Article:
Industry lacks data on number of black advisers

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Industry lacks data on number of black advisers
The understanding amongst some in the industry is that black advisers make up just a few per cent of the overall adviser population[Pexels/Christina Morillo]
ByRuby Hinchliffe

The financial services industry lacks data on the number of practising black advisers in the UK, despite calls for greater diversity.

FTAdviser submitted a Freedom of Information request to the Financial Conduct Authority, as well as data enquiries to the three professional bodies: the Chartered Insurance Institute, Pimfa and the Chartered Institute for Securities & Investment.

However, none of the above held any data on the number of black advisers.

The CII’s data suggests between 2015 and 2019, the majority (81 per cent) of financial analysts and advisers were white, and a minority (12 per cent) were from an Asian background. This left 7 per cent of the adviser population unaccounted for.

The CII currently holds no data on adviser ethnicity beyond 2019, though a spokesperson said an updated figure will be published this quarter.

Back in December, FTAdviser asked the FCA for a breakdown of adviser ethnicity.

On January 11, the FCA replied: "We can confirm that we do not hold the information you have requested. This is because we do not collect any information on ethnicity for approved individuals."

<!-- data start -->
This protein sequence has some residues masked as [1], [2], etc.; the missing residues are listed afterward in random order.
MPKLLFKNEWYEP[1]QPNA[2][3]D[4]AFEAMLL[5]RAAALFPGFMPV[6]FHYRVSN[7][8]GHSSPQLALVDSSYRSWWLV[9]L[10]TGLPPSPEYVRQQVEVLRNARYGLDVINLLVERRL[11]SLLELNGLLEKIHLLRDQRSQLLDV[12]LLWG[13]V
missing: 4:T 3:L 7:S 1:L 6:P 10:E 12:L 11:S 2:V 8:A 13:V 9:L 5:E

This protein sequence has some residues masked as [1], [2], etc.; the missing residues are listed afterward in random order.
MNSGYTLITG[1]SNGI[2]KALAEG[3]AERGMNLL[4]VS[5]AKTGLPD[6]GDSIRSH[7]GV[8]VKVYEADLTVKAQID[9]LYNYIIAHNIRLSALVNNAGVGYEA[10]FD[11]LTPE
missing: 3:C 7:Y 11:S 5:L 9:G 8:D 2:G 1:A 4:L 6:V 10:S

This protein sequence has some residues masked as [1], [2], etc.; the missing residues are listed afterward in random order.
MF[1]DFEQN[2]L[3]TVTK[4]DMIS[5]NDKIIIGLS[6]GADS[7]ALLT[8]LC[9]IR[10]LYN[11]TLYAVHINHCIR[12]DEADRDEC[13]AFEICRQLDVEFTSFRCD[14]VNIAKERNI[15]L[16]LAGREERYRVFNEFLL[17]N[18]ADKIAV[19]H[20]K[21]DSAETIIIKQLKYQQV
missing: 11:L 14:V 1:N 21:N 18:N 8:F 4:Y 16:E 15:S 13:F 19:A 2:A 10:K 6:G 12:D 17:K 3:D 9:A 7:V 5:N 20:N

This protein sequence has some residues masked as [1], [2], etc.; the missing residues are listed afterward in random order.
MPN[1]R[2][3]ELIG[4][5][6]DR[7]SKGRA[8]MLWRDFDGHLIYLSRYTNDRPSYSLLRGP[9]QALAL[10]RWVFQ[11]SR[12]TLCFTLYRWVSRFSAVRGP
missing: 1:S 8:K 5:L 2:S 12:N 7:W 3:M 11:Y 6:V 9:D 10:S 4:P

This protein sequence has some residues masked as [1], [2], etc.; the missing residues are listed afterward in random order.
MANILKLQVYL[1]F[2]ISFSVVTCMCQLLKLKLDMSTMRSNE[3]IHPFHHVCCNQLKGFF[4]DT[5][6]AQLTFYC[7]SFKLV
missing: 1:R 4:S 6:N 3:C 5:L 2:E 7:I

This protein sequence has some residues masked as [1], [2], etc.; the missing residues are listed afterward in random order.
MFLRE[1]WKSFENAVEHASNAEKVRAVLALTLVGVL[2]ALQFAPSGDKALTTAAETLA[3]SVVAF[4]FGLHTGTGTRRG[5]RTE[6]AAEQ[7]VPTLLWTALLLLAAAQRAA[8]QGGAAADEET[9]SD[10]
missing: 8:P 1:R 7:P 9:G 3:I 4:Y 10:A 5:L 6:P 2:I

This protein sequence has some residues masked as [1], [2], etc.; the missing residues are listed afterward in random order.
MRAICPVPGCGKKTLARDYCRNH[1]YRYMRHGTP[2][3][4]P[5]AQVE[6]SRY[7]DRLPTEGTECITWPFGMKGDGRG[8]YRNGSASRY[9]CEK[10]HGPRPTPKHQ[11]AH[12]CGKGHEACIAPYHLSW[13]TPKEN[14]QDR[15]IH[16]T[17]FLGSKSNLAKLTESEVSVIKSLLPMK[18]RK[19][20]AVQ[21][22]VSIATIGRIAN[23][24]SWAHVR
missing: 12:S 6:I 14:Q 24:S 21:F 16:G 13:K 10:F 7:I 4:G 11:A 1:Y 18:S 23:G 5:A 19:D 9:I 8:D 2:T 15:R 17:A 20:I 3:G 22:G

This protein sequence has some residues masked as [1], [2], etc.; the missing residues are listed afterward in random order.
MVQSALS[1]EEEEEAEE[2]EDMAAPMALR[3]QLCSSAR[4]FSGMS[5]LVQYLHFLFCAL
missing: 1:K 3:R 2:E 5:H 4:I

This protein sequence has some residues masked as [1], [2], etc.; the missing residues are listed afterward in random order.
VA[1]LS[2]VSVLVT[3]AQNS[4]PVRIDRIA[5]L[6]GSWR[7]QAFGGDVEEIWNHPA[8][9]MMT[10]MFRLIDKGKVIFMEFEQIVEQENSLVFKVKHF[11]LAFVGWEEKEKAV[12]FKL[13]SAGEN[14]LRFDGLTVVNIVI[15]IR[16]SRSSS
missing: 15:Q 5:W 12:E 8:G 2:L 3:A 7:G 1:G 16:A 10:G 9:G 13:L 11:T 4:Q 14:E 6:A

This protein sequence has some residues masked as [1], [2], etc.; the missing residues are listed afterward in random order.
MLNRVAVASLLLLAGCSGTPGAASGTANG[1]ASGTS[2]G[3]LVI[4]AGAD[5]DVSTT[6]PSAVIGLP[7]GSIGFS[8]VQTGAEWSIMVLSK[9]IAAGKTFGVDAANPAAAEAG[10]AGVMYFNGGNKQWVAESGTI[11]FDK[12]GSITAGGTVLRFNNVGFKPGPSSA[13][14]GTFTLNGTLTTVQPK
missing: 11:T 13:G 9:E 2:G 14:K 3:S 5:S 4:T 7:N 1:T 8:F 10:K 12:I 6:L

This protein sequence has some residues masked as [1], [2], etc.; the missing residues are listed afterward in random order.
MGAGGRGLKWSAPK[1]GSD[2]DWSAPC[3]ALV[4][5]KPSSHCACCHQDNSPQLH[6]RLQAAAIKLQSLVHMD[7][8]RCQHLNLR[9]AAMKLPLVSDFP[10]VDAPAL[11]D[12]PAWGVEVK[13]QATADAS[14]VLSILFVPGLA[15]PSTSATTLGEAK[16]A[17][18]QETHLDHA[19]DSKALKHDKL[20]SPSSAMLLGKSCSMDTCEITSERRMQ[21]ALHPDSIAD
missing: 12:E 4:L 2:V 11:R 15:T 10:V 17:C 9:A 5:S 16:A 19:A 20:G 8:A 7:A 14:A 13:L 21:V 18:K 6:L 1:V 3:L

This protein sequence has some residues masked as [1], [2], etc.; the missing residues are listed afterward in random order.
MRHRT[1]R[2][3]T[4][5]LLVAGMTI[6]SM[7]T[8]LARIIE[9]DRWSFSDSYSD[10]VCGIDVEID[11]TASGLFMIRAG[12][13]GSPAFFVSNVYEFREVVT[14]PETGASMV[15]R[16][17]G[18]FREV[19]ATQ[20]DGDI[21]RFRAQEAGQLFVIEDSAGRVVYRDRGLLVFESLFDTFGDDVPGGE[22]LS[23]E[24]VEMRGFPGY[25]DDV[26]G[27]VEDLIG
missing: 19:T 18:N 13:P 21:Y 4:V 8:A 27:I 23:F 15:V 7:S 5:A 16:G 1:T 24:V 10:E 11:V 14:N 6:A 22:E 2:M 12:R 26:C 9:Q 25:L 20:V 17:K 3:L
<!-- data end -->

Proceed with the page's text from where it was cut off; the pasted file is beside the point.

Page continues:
The CISI also said it did not store the data, and Pimfa said it did not collect this sort of data.

Back in December, Pimfa's chief executive Liz Field said the industry "was already quite diverse". 

The trade association had launched a campaign to encourage more people from diverse backgrounds into financial advice.

It has previously been criticised for a lack of diversity at board level, which comprises of 11 white men and two white women.

“As the videos we have created for the ‘make it’ campaign show, the truth is the industry is already quite diverse and becoming more so all the time,” said Field at the time.

But according to the FCA's figures, just 16 per cent of advisers are women and 8 per cent are under the age of 30.

And just 6 per cent of female paraplanners want to go on to become financial advisers, compared with more than five times the number of male paraplanners.

Currently three quarters of advisers are over the age of 40, the majority of them white men based on the CII's figures.

The understanding among some in the industry is that black advisers make up just a few per cent of the overall adviser population.

Looking beyond senior staff diversity

At the end of last year, the FCA warned firms they risk "cannibalising each other" by focusing solely on the diversity of their most senior staff rather than creating sustainable pipelines of diverse talent.

In a review, the regulator said it found several instances where firms focused almost exclusively on gender representation at senior levels because there were external targets and expectations for it.